Is imitation the sincerest form of flattery or might it just lead to a lawsuit?

“Lesser artists borrow; great artists steal.” So said the great Russian composer Igor Stravinsky, guilty himself of a number of kleptomaniacal acts, such as the large-scale reproduction of themes from Pergolesi for his ballet Pulcinella. Whereas the history of classical music is replete with pillage and plunder of other composers, in modern times the idea of borrowing or building on music written by rivals or predecessors seems to have become much more controversial, politicised – and even litigated.

Consider two cases, one from the US and one from Australia. One of the most successful bands of the 20th century, Led Zeppelin, has been accused of copyright infringement for their song Stairway to Heaven. Led Zeppelin supposedly purloined a passage from a song called Taurus by the band Spirit. This is no minor accusation, since the Zeppelin song is consistently ranked as one of the greatest hits of all time (Number 31 on Rolling Stone Magazine’s 500 greatest songs).

In Australia, one of the most recognisable anthems, Men at Work’s 1981 hit Down Under, has also been the subject of controversy for its supposed lifting of the iconic children’s ditty Kookaburra for a flute line in the song. Men at Work’s great Aussie export reached No 1 in the UK, Canada, Ireland, Denmark and New Zealand charts in 1982 and hit No 1 in the US in January 1983. It sold two million copies in the US alone, so the accusations of plagiarism have serious commercial consequences. The case was ultimately settled, but it lasted five years and cost $4.5 million in legal fees on both sides (the instigator of the allegations of copyright walked away with just $100,000).

By contrast, in the days before modern notions of intellectual property and copyright law, there was a long history of imitation and borrowing in classical music, composers acknowledging Newton’s humble assertion, “If I have seen further it is by standing on the shoulders of giants”. In the Baroque period, Handel, Bach and others routinely reworked their own compositions and those of their predecessors. Later, Mozart made a few changes to a symphony by Michael Haydn and called it his Symphony No 37. Publishers, driven by the profit motive, routinely put the name Josquin des Prez to disparate compositions to push sales. Composers also commonly used folk tunes and reworked them without any acknowledgement. This was the case with Stravinsky’s Rite of Spring, which extensively used Russian folk themes, while Beethoven played the same borrowing game in his Razumovsky Quartets.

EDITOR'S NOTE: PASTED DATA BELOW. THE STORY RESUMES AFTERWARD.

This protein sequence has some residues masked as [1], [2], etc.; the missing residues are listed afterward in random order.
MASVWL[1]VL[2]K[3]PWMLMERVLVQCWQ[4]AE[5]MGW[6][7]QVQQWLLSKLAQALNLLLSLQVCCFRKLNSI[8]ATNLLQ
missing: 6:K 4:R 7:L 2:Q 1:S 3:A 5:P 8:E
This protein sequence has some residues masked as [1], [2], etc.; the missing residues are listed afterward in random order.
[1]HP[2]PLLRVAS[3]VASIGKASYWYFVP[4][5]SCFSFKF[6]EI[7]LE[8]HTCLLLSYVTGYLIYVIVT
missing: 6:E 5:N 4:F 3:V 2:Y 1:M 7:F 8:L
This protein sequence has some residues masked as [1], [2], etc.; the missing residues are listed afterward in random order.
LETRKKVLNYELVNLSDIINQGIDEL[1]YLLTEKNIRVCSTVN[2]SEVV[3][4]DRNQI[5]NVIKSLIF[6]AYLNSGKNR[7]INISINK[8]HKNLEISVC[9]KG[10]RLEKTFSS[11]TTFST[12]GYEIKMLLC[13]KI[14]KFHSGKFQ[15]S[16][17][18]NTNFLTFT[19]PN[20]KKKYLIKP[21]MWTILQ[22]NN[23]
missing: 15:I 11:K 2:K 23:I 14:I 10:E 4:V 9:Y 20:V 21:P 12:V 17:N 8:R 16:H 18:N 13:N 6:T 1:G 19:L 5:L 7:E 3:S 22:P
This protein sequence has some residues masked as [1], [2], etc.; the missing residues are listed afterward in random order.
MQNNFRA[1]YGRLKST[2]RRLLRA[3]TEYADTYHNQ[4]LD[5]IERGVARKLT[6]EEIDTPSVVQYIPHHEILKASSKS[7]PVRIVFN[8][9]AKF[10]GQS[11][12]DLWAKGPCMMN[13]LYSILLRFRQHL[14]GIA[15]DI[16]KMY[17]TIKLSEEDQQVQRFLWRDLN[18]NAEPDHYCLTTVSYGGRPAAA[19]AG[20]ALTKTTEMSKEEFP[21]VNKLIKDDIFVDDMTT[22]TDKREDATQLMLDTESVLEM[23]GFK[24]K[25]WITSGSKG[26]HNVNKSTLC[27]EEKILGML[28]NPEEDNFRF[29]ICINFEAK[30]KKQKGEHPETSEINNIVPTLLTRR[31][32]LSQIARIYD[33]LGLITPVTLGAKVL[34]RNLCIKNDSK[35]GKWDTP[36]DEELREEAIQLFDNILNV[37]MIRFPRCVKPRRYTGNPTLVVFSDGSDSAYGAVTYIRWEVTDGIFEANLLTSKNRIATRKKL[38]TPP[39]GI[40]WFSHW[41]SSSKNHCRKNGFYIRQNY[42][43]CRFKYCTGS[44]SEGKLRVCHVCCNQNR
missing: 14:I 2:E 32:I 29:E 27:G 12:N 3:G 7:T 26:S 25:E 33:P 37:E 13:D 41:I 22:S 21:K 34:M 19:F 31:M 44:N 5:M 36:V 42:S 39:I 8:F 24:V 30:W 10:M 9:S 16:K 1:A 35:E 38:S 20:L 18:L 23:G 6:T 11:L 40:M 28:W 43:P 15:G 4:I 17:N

Gustav Mahler was perhaps the most shameless plunderer of all, incorporating into his monumental symphonies Yiddish music, folk songs, military marching music and even the children’s tune Brüder Martin in the third movement of his First Symphony (the French version Frère Jacques is better known to English speakers). Brahms was so overwhelmed by the long shadow that Beethoven cast over the 19th century that he took two decades of sketching before he finally published his First Symphony in 1876 at the age of 43. The symphony is often jokingly referred to as “Beethoven’s Tenth”, such is the similarity of the main theme in the final movement to Beethoven’s Ode to Joy theme. No one, however, thinks less of Brahms for borrowing from Beethoven. On the contrary, the canonical link between the two elevates each composer. Brahms was back to his old imitative ways in the Fourth Symphony: in the finale, the passacaglia adapts the final movement of Bach’s cantata, Nach Dir, Herr, verlanget mich, BWV150. The list goes on.

Those taking issue with “borrowing” in popular music are therefore deviating from the extensive imitative history of classical music. The question of whether composers or artists should be able to borrow and appropriate from other artists, however, is not merely a commercial one: it has important ramifications for contemporary classical composition. It is arguable that the pressure to discover new, original ways of composing sometimes creates music of questionable merit. It might be preferable for artists to pay homage to the greats of yesteryear by reworking material than to simply create original art for originality’s sake.

In his short book The Lessons of History, Will Durant argued, “If art now seems to lose itself in bizarreries, this is not only because it is vulgarised by mass suggestion or domination, but also because it has exhausted the possibilities of old schools and forms.” Just as Brahms found inspiration in Bach and Beethoven, I would venture to suggest that the past continues to be a wellspring of ideas and creativity.